Some of Summerland’s reservoirs are overflowing as water flows from melting snow.
Devon van der Meulen, manager of water utilities for Summerland, said some of the reservoirs are now full while others are spilling their banks. In spring, melting snow fills the reservoirs and they spill, or overflow their banks. When the spilling stops, the water in the reservoirs is the community’s supply for the rest of the year.
The total water capacity for Summerland is 14,303 million litres.
The snowpack at Summerland’s measurement sites was slightly higher than normal in April, but by May 1, the snow had all melted at Summerland Reservoir and most of the snow pack was gone at Isintok Lake.
He said conditions are drier than normal this year and there is some concern about a possible drought in the region. He is in talks with the Okanagan Basin Water Board about water management for the community.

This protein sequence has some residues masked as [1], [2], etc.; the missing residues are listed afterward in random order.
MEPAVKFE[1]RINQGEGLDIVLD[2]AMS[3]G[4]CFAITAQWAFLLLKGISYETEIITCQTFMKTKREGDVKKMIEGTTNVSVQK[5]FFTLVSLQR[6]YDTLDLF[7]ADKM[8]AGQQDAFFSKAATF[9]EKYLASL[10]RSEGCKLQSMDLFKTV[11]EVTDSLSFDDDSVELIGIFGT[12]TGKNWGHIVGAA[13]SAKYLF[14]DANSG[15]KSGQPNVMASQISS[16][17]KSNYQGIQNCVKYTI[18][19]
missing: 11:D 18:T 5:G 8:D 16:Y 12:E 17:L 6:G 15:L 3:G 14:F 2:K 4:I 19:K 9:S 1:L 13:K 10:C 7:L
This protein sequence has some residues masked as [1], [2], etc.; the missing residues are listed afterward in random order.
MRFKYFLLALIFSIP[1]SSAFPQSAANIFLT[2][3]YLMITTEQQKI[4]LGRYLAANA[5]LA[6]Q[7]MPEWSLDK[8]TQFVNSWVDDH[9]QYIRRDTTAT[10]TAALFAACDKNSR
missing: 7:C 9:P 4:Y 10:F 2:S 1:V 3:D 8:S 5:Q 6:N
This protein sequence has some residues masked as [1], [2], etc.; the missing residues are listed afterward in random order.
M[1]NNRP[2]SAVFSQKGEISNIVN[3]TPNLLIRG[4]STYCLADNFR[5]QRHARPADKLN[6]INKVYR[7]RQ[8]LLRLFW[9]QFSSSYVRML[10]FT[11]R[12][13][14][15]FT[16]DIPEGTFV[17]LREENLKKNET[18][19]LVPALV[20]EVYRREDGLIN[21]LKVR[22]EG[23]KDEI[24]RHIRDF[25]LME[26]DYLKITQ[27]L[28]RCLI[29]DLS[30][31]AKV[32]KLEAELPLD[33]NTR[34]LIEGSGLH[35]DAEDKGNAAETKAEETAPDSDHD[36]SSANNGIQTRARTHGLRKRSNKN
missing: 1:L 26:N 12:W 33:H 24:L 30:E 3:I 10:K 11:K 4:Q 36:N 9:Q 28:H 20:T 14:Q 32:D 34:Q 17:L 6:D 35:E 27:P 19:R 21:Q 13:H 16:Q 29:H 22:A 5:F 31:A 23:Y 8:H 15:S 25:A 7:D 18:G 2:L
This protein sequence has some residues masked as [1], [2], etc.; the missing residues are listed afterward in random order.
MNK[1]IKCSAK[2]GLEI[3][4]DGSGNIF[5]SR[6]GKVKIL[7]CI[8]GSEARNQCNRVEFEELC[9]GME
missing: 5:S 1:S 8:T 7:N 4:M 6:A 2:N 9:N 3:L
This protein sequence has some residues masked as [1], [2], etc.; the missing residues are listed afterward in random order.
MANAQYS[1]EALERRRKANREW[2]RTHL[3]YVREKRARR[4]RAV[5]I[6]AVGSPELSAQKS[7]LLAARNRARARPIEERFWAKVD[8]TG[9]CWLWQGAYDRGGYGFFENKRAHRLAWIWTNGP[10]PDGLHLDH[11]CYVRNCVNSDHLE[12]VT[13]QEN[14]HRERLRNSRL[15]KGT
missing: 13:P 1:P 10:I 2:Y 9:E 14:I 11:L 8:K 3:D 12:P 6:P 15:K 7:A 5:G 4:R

A letter from the municipality will be sent out, advising residents to use only the water they need this year, van der Meulen said.
“We don’t want to panic but we want to be mindful about the supply of water in the watershed as much as we can,” he said.
The date when Summerland enters water storage is a factor in the supply of water for the remainder of the year. In 2020, the reservoirs stopped spilling on July 18, but in 2019, the spilling stopped more than a month earlier, on June 14.
In 2017 and 2018, the reservoirs stopped spilling on June 29 and June 28 respectively. Earlier, there have been years when the reservoirs were still spilling into August, as well as a few years where the reservoirs did not stop spilling at all.
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